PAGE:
The couple lived in Tehran, where Mohammadi created, expanded and strengthened civil society organisations that were working on women’s rights, minority rights and defending prisoners on death row.
She also wrote columns about women’s rights for newspapers and – to earn a reliable income – worked as an engineer for a building inspection firm. The government forced the firm to fire her in 2008.
The judiciary has convicted Mohammadi five times, arrested her 13 times and sentenced her to a total of 31 years in prison and 154 lashes. Three additional judicial cases were opened against her this year that could result in additional convictions, her husband said.
Their family of four has not been together as a unit, when one parent wasn’t in jail or exiled, since the twins were toddlers. Mohammadi and Rahmani both said their son often says he is proud of his mother’s work, but their daughter has questioned her parents’ decision to have children when their activism remained a priority at any cost.
Holidays and birthdays are when the children grieve her absence more intensely, her husband said.
“This separation has been forced on us. It’s very difficult. As a husband and father, I want Narges living with us. And as her partner in activism, I am obliged to support and encourage her work and elevate her voice,” Rahmani said in an interview in New York when he came to receive the PEN award on her behalf.
Since September of last year, the couple’s activism has taken on more urgency. An uprising erupted across Iran, led by women and girls, demanding an end to the Islamic Republic. It was set off by the death of a young woman, Mahsa Amini, in the custody of the morality police for allegations of violating Iran’s hijab rules.
Even from detention, Mohammadi was encouraging civil disobedience, condemning the government’s violent crackdown on protesters, including executions, and demanding world leaders pay attention to Iranians’ struggle for freedom.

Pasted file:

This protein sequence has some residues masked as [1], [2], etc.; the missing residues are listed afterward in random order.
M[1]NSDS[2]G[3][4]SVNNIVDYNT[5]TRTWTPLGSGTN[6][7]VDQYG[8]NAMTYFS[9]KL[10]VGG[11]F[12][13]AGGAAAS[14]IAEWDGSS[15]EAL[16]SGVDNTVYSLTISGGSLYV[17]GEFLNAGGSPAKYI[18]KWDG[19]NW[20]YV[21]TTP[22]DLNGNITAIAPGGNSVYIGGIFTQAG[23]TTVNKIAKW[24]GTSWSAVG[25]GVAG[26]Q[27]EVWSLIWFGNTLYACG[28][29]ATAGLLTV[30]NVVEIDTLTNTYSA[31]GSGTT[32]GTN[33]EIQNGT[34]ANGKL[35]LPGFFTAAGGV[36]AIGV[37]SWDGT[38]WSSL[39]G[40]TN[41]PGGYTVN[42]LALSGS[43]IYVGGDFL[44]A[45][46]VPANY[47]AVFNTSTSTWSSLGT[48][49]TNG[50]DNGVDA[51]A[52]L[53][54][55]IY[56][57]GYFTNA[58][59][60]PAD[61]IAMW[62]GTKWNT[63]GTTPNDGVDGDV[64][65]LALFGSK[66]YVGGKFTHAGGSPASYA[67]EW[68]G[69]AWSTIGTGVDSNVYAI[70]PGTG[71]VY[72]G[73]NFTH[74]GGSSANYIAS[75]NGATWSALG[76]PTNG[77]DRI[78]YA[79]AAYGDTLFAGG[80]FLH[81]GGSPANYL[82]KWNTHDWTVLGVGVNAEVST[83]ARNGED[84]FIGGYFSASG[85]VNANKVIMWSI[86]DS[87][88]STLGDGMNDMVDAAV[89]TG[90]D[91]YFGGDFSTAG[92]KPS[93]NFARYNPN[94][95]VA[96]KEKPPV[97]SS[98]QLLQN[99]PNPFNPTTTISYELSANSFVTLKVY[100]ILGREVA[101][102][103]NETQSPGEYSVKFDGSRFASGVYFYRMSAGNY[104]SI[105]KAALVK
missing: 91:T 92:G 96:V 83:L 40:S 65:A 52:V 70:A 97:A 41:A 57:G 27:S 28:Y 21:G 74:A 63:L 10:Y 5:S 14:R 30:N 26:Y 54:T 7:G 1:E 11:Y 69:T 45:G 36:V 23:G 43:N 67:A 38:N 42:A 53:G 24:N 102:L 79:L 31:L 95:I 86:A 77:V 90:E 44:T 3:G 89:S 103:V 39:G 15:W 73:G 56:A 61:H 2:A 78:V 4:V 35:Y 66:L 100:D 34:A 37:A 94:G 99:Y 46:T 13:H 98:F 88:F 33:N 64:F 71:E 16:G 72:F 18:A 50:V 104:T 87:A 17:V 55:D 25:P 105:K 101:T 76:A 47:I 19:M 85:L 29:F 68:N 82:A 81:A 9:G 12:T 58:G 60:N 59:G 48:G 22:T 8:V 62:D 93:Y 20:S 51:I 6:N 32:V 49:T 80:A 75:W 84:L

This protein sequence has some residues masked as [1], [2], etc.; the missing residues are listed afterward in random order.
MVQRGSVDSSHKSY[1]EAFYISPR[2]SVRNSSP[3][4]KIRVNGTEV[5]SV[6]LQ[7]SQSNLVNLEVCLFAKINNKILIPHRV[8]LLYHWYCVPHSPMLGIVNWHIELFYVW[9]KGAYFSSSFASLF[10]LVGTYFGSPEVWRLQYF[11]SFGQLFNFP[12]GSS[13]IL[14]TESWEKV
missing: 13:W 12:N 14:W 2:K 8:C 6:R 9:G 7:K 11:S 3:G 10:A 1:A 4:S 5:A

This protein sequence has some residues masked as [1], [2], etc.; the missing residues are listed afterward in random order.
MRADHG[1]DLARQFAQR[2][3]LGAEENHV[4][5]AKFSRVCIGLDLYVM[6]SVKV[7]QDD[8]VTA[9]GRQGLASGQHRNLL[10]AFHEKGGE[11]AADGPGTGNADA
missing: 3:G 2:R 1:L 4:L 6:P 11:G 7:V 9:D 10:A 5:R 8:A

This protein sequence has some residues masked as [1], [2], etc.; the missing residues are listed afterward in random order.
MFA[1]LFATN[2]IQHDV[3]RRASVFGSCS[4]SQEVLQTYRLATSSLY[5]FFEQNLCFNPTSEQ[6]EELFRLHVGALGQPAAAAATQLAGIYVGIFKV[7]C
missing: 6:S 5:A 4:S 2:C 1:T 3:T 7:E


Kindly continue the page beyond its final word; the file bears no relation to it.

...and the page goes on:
Her decades-long efforts have helped raise a grassroots awareness in Iran of these issues. For Iran to transform into a democracy, she says, change must come from within the country through the development of a robust civil society.
“Like many activists inside the prison, I am consumed by finding a way to support the movement,” she said in the written part of the interview.
“We the people of Iran are transitioning out of the Islamic Republic’s theocracy. Transition won’t be jumping from one point to the next. It will be a long and hard process but the evidence suggests it will definitely happen.”
Mohammadi has always treated prison as a platform for activism and a petri dish for scholarly research. During the uprising, she organised three protests and sit-ins and delivered speeches in the prison yard. The women sang, chanted and painted the walls with slogans, promptly erased by the guards.
For as long as she has been jailed, she has led weekly workshops for women inmates, teaching them about civil rights.
Mohammadi’s research from prison, based on interviewing inmates, resulted in a book about the emotional impact of solitary confinement and prison conditions in Iran. In December she released a report on the systematic sexual assault and physical abuse of women prisoners.
Her friends and colleagues say Mohammadi’s most remarkable trait is her refusal to be a victim. A trained singer in Persian classical music, she organises gatherings in the ward where she sings, plays rhythmic tombak on a pot and dances with the other women. In March at Nowruz, the Persian new year, she led a group singing a Persian rendition of the Italian protest song, Bella Ciao.
“When prison drags on for many years, you have to give your life meaning within confinement and keep love alive,” Mohammadi said. “I have to keep my eyes on the horizon and the future even though the prison walls are tall and near and blocking my view.”
- This article originally appeared in The New York Times.